Okay, so I have a problem. A church/christian related problem, but I guess it could apply to work or schools just as well. It’s about Aid Agencies/Charities.
Now, I think you’ll agree, there are a lot. Wherever you go, there seems to be an opportunity, if not almost an obligation, to give to poor people. When there is a disaster, like the earthquake in Nepal, the High Street is full of people with buckets or selling sad looking cakes, all eager to part you from your money and send it to those in need. The motives behind all this bucket waving are undoubtedly good. My problem is, are the agencies that actually receive the money the most efficient?
I started this saying it was a church problem because from what I’ve seen, churches are chock full of well meaning people who want to help alleviate suffering (which is good) and so start a charity. Not so good. Most people do not have the first idea how to best run an aid agency, however well motivated they are. I have laid out my feelings about this very clearly in the article ‘How to Choose an Aid Agency’.
My problem is that when someone, who is very nice, very Godly, very caring, comes to church and gives a plea for money, what should we do? My gut feeling is that I should stand on my seat and shout, “Don’t give him any money! He’s a nice bloke but a large percentage of the money will be wasted.”
I have learned, over the years (with much help from my family) that following my natural instincts is not always right. So I don’t. I sit there, fuming as I hear how his tiny organisation is working in 57 different countries. And I do nothing. I do not stand on my chair. I do not even approach him afterwards and ask him just how, exactly, his little charity ever checks that the money is being spent appropriately – does he live on an aeroplane travelling between countries, looking for fraud or misspent cash? Nope, I do nothing. Because I am not really sure what the appropriate response should be.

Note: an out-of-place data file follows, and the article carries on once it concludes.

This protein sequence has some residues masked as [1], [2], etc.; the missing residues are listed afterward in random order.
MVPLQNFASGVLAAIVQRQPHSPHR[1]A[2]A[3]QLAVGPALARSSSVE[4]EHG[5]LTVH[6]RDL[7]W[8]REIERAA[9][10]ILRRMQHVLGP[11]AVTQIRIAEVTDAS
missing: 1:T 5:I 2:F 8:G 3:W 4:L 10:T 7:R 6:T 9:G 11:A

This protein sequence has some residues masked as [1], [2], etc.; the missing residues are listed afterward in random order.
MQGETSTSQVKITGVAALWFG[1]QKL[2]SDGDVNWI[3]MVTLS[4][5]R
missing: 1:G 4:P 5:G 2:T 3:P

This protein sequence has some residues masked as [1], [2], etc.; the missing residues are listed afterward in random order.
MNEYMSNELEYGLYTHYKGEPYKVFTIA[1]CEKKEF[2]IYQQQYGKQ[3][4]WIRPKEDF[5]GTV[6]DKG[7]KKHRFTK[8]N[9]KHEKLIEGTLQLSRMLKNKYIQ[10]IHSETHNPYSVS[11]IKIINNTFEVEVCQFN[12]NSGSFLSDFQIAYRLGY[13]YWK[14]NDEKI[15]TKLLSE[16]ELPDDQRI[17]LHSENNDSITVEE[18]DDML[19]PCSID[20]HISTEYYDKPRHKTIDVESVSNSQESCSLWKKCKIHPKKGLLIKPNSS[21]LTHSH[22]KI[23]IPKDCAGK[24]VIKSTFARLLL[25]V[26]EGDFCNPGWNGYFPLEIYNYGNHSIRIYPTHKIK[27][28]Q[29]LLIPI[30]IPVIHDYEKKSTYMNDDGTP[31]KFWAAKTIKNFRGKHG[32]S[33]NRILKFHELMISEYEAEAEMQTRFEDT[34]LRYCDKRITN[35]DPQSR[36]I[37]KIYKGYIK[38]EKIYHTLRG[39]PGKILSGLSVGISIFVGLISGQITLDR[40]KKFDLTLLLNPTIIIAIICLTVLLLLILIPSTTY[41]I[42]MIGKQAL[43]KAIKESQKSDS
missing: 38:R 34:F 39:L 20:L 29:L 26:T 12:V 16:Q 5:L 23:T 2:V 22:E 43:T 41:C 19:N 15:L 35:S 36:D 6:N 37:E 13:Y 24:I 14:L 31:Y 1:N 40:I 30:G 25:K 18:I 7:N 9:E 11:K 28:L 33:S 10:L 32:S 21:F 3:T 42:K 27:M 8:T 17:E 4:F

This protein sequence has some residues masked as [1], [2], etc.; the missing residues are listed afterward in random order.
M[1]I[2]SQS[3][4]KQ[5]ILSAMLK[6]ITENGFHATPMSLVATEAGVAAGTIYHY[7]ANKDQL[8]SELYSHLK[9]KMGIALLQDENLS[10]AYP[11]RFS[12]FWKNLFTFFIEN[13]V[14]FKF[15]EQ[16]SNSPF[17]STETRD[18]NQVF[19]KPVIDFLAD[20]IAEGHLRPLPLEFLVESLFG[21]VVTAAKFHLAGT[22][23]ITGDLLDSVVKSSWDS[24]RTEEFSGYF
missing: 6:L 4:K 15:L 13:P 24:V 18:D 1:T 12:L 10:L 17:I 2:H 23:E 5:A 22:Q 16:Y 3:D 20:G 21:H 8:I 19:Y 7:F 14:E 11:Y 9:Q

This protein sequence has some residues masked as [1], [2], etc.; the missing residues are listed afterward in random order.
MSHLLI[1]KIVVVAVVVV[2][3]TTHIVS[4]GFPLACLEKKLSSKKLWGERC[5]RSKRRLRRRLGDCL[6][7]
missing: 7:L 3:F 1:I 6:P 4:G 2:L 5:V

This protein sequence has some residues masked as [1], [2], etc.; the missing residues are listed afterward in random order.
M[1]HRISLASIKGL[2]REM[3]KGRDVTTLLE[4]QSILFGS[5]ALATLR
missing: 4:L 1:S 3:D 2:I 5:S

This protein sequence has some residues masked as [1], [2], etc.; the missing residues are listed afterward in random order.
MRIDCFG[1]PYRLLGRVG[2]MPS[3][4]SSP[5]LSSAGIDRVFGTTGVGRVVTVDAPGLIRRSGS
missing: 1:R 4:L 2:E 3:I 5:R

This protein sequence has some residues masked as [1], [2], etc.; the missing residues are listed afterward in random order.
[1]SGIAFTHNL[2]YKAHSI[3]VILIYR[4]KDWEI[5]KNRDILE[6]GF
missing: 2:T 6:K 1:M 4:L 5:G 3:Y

You see, these people ARE good people. They see a need and want to help. They probably do help a lot of people. My point is, if the same money went to a bigger, better run agency (like Tearfund or Oxfam, someone part of the DEC) then so many MORE people would be helped. By asking for money, they are diverting that giving from other places. They are, in effect, costing people lives. Yes, they might help 100 people. But if Tearfund could save 150, they have wasted 50 lives. It makes me angry. Too angry to trust myself to tackle it actually.
I know that God sometimes uses the people who are available, rather than those who are the best. However, there ARE good agencies out there. There are people who know how to provide aid in developing countries. To set up a small, inefficient agency is not kind, it is short-sighted. To continue running one, rather than handing it over to a larger agency, becoming part of something better, feels egotistical.
Imagine this: Someone comes to church and during a hymn they fall over, having a heart attack. I feel desperately sorry for them, I want to help, they are in a lot of pain. I also have my ABC first aid card. So I rush forward and offer to help. I don’t really know exactly what to do, but I have some knowledge and I want to help. Plus, I am better than nothing. There is a doctor at the back of the church. The doctor also begins to walk to the front. But my friends say, “Don’t worry, Anne is helping him.” The people know me, they know I am kind, so they want to support what I am doing. They ask the doctor to stand back, so I have room to work. They help to pass me the things I ask for. But at some point, shouldn’t someone say, “Get out of the way Anne, there is a doctor here and they are better at this than you are.”
At what point is it right to criticise a person or a charity that is making mistakes? Yes, they are kind, yes they are Godly, yes, they are honest. But if there are better, more professional options out there, shouldn’t we lovingly tell them to butt out? I honestly don’t know. What do you think?
The full version of this can be read at: https://anneethompson.com/christian-tearfund-materials-and-poems/a-problem/
The link to my article is: